The Emotion Rule:
My emotions are not telling me what's true about life, others, or me; they are showing me the beliefs and assumptions that I am carrying within myself.
If I believe that my emotions are telling me what’s true, this adds to the fuel of blaming the world for my emotional experience. If my emotions are saying that I hate someone, then the belief in that assumption gives the other person power over my emotional experience. “I’m experiencing this unpleasant energy of hate, because of the other person.”
The way this has transformed my personal experience is by first transforming my relationship with emotions. I increasingly recognize that every emotional experience is actually trying to support my human journey. Less and less, I perceive any emotion as being against me or in my way.
I become more available to see the emotion as a teacher, rather than an enemy. Naturally, if I see it as an enemy, I push the emotion away, which also pushes away the learning opportunity.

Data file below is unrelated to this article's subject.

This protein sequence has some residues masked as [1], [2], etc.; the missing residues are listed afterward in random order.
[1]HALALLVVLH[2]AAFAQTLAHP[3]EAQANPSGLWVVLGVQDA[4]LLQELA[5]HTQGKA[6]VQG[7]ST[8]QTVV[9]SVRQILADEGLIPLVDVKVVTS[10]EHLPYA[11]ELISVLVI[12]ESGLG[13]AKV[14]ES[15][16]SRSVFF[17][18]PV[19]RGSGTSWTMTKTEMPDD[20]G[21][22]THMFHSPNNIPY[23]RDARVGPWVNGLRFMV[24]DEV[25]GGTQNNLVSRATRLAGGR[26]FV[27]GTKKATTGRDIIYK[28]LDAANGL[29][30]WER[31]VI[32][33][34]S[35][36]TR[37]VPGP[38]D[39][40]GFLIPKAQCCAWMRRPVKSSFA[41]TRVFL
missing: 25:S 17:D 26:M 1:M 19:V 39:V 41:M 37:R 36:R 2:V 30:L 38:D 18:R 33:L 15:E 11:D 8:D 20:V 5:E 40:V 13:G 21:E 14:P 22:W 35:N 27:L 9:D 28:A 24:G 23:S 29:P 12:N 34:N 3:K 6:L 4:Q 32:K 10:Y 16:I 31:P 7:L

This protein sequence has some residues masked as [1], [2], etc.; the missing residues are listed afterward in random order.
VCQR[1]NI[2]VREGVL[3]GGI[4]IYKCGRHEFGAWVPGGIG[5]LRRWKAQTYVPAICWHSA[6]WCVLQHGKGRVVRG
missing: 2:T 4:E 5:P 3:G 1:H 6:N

Of course, this is what I've spent most of my life doing: pushing emotions away. But in doing so, I've also pushed away life itself, and missed out on countless opportunities to learn and grow. This leaves me in a constant state of limitation, and I wonder why I'm not growing.
- Negative Emotions: What I’m feeling is inviting me to see where my beliefs about myself, others, and life, are not in alignment with what is real and true.
- Positive Emotions: This positive emotion is the result of seeing/perceiving myself as whole and complete (which is closer to what’s true). It’s not the result of what is happening in my life or in the world.
Unconscious Belief 3: I’m entitled to what I want
This is a BIG ONE, for me at least. For so many years of my life, I assumed that what I wanted should be given to me easily or should just happen without any effort.
As my beliefs about entitlement clashed with the realities of life, I began to feel resentment towards life, others, and even myself. I used to think that life and other people were keeping something vital from me.
Here’s the tough-hard truth of the matter:
- If I want to experience something, then I have to grow up – into that experience.